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  Metal powders as zero-emission, recyclable energy carriers

It is becoming widely recognized that our society must transition to low-carbon energy systems to combat global climate change, and renewable energy sources are needed to provide energy security in a world with limited fossil-fuel resources. While many clean power-generation solutions have been proposed and are being developed, our ability to transition to a low-carbon society is prevented by the present lack of clean and renewable energy carriers that can replace the crucial roles that fossil fuels play, due to their abundance, convenience and performance, in global energy trade and transportation. Any future low-carbon energy carriers that aim to displace or supplement fossil fuels must have high energy densities for convenient trade and storage, and should be consumable within efficient high-power-density engines for transportation, heavy machinery, and other off-grid energy applications.

Hydrogen and batteries have been widely studied but they are not suitable for use as international energy-trading commodities and they cannot provide the energy density and safety demanded by society. Metal fuels, produced using low-carbon recycling systems powered by clean primary energy, such as solar and wind, promise energy densities that are competitive to fossil fuels with low, or even negative, net carbon dioxide emissions. To date, however, few practical high-power-density end-use devices for generating heat or power from metal fuels have been proposed.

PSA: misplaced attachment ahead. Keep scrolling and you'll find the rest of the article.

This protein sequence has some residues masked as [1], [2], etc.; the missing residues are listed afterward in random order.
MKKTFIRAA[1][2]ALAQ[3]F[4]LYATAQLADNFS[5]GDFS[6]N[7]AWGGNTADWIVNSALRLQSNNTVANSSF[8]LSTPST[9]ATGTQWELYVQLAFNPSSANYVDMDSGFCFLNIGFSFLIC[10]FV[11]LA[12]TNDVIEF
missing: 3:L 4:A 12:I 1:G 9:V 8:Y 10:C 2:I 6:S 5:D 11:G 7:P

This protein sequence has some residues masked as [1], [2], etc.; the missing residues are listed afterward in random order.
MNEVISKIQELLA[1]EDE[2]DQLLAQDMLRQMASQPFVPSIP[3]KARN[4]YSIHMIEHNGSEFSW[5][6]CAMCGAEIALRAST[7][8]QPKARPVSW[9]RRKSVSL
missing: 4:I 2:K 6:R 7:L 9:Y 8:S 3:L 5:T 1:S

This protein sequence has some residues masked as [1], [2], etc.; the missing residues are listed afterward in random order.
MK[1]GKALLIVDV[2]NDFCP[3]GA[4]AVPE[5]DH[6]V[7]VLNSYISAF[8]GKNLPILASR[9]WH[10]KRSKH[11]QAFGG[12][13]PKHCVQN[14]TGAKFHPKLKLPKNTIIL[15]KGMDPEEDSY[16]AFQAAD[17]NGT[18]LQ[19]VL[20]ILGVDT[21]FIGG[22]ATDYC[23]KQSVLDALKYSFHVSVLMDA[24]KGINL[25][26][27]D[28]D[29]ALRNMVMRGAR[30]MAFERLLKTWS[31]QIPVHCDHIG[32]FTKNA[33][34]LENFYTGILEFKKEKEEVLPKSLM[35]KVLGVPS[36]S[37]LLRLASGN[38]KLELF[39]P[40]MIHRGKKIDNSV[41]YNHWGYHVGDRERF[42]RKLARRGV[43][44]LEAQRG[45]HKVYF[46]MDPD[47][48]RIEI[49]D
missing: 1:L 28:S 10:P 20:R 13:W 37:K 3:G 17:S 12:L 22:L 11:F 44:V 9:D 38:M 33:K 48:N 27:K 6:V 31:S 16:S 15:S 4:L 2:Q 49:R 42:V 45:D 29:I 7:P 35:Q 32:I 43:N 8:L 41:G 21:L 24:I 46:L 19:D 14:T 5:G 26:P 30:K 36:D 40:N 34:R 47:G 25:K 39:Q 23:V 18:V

We propose a novel concept for power generation in which metal fuels are burned with air in a combustor to provide clean, high-grade heat. The metal-fuel combustion heat can be used directly for industrial or residential heating and can also power external-combustion engines, operating on the Rankine or Stirling cycles, or thermo-electric generators over a wide range of power levels. The energy and power densities of the proposed metal-fuelled zero-carbon heat engines are predicted to be close to current fossil-fuelled internal-combustion engines, making them an attractive technology for a future low-carbon society.


Q. What is the difference between a source of energy and an energy carrier?
A: A source of energy can be directly harvested from the earth or the sun. This includes fossil fuels, solar, wind, hydro and nuclear energy. Energy carriers are produced using a source of energy and include batteries, hydrogen, compressed air, fly-wheels and, of course, metal powders.

Q. What are the products of metal combustion?
A: Combustion of metal powders produce only metal oxides and do not produce any greenhouse gases.

Q. What happens to metal oxides after combustion?
A: Metal oxides can be captured and stored after combustion. They can then be recycled using any available source of energy.

Q. What source of energy can be used to recycle metal oxides?